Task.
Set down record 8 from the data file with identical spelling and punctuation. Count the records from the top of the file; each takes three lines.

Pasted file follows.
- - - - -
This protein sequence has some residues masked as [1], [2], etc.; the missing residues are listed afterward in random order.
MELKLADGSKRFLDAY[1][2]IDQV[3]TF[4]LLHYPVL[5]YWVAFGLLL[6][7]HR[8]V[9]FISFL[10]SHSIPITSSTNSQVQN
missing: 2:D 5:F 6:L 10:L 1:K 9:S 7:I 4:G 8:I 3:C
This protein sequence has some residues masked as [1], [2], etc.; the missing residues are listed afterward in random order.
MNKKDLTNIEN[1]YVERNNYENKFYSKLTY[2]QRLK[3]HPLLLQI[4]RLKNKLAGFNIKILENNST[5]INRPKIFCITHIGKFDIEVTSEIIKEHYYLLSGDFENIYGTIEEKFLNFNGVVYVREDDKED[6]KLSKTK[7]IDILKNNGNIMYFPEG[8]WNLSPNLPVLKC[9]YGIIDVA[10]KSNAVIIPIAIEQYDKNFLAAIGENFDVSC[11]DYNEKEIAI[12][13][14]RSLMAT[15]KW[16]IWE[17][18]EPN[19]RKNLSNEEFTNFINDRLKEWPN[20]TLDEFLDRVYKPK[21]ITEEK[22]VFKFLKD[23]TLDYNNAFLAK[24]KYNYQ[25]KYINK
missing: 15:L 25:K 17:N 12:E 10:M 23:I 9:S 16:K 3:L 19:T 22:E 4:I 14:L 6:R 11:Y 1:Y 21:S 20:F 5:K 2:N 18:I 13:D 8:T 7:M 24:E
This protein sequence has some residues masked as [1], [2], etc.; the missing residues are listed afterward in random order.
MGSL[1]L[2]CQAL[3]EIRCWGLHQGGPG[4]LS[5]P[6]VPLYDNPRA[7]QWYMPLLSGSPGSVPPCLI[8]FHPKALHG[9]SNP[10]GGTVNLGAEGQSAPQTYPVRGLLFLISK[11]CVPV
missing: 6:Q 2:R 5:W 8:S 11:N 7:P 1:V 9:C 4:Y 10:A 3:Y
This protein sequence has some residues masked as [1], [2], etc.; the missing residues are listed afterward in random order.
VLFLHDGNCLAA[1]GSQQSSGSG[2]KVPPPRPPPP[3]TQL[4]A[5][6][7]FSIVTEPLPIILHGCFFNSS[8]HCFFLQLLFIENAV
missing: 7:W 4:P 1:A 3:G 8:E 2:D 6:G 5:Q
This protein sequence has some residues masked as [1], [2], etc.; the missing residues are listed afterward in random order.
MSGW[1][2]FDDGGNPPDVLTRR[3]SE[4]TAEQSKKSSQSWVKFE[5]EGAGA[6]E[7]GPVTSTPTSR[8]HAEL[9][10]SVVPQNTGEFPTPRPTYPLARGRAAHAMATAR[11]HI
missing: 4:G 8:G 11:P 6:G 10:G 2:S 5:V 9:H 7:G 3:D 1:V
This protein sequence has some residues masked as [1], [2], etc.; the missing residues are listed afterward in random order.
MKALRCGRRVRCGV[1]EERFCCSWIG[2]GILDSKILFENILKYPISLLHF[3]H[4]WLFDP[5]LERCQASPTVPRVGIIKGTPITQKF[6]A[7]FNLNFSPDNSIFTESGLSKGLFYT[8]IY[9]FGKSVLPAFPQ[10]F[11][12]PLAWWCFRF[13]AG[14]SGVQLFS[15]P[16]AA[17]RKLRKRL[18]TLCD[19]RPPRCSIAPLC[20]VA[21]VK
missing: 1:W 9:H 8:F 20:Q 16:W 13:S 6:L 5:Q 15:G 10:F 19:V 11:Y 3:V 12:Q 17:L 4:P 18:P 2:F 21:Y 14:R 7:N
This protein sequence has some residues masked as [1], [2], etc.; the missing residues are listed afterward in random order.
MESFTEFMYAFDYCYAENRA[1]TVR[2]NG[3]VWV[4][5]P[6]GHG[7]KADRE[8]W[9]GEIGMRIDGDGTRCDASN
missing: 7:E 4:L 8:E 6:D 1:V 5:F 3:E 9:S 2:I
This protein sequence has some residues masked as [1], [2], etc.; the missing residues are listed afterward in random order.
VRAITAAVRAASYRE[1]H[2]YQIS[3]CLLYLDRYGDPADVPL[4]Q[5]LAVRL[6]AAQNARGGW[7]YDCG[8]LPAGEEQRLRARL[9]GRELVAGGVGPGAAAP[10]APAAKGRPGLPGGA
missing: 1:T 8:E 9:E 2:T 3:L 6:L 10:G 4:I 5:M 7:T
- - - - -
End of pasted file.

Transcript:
This protein sequence has some residues masked as [1], [2], etc.; the missing residues are listed afterward in random order.
VRAITAAVRAASYRE[1]H[2]YQIS[3]CLLYLDRYGDPADVPL[4]Q[5]LAVRL[6]AAQNARGGW[7]YDCG[8]LPAGEEQRLRARL[9]GRELVAGGVGPGAAAP[10]APAAKGRPGLPGGA
missing: 1:T 8:E 9:E 2:T 3:L 6:L 10:G 4:I 5:M 7:T